50 weight percent of calcined bauxite graded 6 mesh and finer was blended with 20 percent of fine alumina, 5 percent of plastic clay, 5 percent of aluminum phosphate binder, and 12 percent of aluminum boron slag. About 6 percent water was added to achieve a plastic consistency. A second, similar plastic mixture was made, but without the addition of aluminum boron slag. The two mixtures were formed into a cup shape by pressing, dried at 230° F., fired at 1700° F., and tested for resistance to molten aluminum alloy as described in Example 1 except that the test duration was extended to 144 hours. After this period, the cups were sectioned and visually examined. The sample without alumina boron slag was found to be reacted to a depth of about 1/16" on its bottom, and its 1/2" thick sides were completely reacted with the aluminum alloy. The sample containing aluminum boron slag showed no visible reaction with the alumina alloy.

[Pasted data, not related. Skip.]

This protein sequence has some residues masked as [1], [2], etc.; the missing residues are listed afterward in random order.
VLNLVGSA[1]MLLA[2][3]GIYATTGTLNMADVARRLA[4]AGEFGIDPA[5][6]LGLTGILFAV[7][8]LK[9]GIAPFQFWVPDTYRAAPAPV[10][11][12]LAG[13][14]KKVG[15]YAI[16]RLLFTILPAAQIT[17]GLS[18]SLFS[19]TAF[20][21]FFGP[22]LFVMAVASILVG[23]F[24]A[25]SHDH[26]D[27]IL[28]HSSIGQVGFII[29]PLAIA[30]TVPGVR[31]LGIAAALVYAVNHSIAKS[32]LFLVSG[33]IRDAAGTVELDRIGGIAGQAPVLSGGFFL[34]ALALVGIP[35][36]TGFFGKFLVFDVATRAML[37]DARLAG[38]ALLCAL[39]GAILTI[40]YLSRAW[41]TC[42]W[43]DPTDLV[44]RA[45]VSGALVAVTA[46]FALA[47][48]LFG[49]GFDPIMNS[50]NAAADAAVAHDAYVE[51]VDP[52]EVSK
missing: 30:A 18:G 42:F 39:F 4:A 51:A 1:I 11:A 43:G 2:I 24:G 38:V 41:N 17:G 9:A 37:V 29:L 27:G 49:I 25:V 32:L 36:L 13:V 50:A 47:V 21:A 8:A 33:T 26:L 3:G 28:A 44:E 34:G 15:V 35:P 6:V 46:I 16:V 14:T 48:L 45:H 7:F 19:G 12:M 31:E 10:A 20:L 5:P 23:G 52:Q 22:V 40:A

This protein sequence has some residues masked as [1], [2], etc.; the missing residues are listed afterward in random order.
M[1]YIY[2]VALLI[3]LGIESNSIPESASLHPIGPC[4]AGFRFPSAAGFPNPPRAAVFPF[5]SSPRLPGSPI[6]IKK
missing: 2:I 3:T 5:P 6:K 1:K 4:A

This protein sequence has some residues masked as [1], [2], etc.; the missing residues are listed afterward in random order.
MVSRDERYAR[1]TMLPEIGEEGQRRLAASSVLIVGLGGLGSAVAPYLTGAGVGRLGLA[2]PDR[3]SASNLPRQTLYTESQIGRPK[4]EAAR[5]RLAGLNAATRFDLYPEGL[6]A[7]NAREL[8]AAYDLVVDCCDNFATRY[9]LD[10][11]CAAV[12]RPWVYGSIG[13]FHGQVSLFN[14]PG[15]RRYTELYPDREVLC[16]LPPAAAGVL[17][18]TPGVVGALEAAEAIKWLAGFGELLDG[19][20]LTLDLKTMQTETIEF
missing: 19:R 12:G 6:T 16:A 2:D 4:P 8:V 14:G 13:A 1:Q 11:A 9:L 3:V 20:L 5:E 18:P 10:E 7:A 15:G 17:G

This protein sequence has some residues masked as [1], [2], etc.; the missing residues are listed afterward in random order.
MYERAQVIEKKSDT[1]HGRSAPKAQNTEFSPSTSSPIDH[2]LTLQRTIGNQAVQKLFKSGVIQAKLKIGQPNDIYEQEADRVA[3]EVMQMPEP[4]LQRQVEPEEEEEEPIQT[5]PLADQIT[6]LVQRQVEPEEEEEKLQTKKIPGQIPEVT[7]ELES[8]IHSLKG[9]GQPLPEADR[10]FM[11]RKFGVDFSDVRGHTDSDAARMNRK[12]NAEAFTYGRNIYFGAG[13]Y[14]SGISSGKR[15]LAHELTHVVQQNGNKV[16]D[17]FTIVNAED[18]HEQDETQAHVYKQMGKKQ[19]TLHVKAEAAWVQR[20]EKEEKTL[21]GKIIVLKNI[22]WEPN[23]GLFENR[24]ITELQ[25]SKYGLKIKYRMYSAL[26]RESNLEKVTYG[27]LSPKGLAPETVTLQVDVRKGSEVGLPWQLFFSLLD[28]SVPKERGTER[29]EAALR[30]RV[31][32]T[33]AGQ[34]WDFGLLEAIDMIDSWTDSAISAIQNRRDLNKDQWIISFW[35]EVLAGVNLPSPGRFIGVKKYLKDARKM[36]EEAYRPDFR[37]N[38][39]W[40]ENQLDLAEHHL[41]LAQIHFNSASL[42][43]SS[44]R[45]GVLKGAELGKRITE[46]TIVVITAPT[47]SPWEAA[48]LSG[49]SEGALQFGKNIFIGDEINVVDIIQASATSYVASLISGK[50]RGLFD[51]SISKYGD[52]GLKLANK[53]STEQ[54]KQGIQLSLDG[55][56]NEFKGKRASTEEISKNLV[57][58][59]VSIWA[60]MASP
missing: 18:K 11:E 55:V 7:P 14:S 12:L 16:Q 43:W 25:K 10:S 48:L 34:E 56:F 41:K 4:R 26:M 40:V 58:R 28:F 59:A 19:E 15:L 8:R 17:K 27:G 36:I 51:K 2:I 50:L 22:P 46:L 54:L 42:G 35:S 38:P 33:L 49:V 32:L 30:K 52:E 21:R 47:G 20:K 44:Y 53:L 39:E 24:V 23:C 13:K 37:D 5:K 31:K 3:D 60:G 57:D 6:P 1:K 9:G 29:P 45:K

As is the case with the castable version of this invention, other aggregates can be used with the only stipulation being that they be compatible with the binder system used. Some binders with potential use in moldables would include clays, aluminum phosphate, phosphoric acid, and various silicate and alkali silicate binders.
As was described earlier, a synthesized version of aluminum boron slag is possible containing up to 100 percent aluminum borate. Following are two examples of refractory products produced using one such synthesized material.